Christian-Muslim Relations. A Bibliographical History Volume 19. Sub-Saharan Africa and Latin America (1800-1914)

2022 ◽  
David Thomas ◽  
John A. Chesworth
Brian Stanley

This book charts the transformation of one of the world's great religions during an age marked by world wars, genocide, nationalism, decolonization, and powerful ideological currents, many of them hostile to Christianity. The book traces how Christianity evolved from a religion defined by the culture and politics of Europe to the expanding polycentric and multicultural faith it is today—one whose growing popular support is strongest in sub-Saharan Africa, Latin America, China, and other parts of Asia. The book sheds critical light on themes of central importance for understanding the global contours of modern Christianity, illustrating each one with contrasting case studies, usually taken from different parts of the world. Unlike other books on world Christianity, this one is not a regional survey or chronological narrative, nor does it focus on theology or ecclesiastical institutions. The book provides a history of Christianity as a popular faith experienced and lived by its adherents, telling a compelling and multifaceted story of Christendom's fortunes in Europe, North America, and across the rest of the globe. It demonstrates how Christianity has had less to fear from the onslaughts of secularism than from the readiness of Christians themselves to accommodate their faith to ideologies that privilege racial identity or radical individualism.

Paul Chaisty ◽  
Nic Cheeseman ◽  
Timothy J. Power

This chapter introduces the three regions—sub-Saharan Africa, Latin America, and the Former Soviet Union—and the nine countries—Armenia, Benin, Brazil, Chile, Ecuador, Kenya, Malawi, Russia, and Ukraine—that provide the empirical material for the book. It introduces the two criteria used for case selection: 1) democratic competitiveness; 2) de jure and de facto constitutional provisions that empower presidents to be coalitional formateurs. It also introduces a variable that measures the salience of cross-party cooperation: the Index of Coalitional Necessity. Finally, it sketches the political landscape that has shaped the dynamics of coalitional presidentialism within each region, and it draws attention to important contextual differences between the nine country cases.

2021 ◽  
Vol 5 (Supplement_1) ◽  
pp. 420-421
Andrew Banda ◽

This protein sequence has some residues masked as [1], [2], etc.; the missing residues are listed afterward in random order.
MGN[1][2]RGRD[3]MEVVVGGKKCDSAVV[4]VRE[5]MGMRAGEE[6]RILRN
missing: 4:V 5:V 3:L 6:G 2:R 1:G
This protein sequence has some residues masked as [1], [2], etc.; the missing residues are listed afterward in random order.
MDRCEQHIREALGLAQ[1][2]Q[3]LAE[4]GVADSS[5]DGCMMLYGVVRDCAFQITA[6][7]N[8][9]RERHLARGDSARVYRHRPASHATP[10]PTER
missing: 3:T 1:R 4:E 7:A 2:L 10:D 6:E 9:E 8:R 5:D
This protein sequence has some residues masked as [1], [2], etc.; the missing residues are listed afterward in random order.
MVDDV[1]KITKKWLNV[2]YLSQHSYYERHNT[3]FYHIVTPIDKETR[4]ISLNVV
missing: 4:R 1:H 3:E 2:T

Norah Keating ◽  
Jaco Hoffman ◽  
Jose Parodi ◽  
Nereide Curreri

Abstract In their recent volume, Critical Rural Gerontology, Skinner et al (2021) challenge us to set aside unidimensional notions of rural communities as bypassed vs very supportive; and to identify the elements of rurality that empower or exclude older people and how these differ across cultures and settings. Covid-19 has highlighted the need for safe and inclusive communities. Given that LMIC will be home to the majority of older adults (Gonzales et al. 2015), we undertook a scoping review of features of rural communities that influence wellbeing of older people in countries across Latin America and Sub-Saharan Africa. The review included literature in English, French, Spanish and Portuguese, using search engines MEDLINE, CINAHL Complete, PsycInfo, SocINDEX, SciELO, AJOL (Africa Journals Online), LILACS, Redalyc, LatinIndex and Clacso. Findings illustrate diversity in how community features including remoteness, infrastructure and belonging influence material, social and subjective wellbeing of older residents.

2021 ◽  
pp. 47-76
Christopher M. Davidson

To facilitate a comprehensive and up-to-date understanding of the concept of sultanism, this chapter provides a detailed theoretical and empirical literature review. Firstly, it considers the oriental origins of the concept, as applied by Max Weber and others to the Ottoman Empire and a number of South Asian examples. Secondly, it traces the emergence of ‘contemporary sultanism’, as applied by scholars to Latin American regimes from the mid-twentieth century and onwards. Thirdly, it explores the more recent concept of neo-sultanism and the development of a distinct international empirical category of autocratic-authoritarianism which includes: various Latin America regimes; some of the former communist republics of central Asia and Eastern Europe; and a number of regimes in sub-Saharan Africa and parts of Southeast Asia. Finally, it assesses the need to address the scholarly deficit in applying contemporary sultanism or neo-sultanism to the Middle East, and suggests that the present-day Saudi And UAE regimes may be strong examples.

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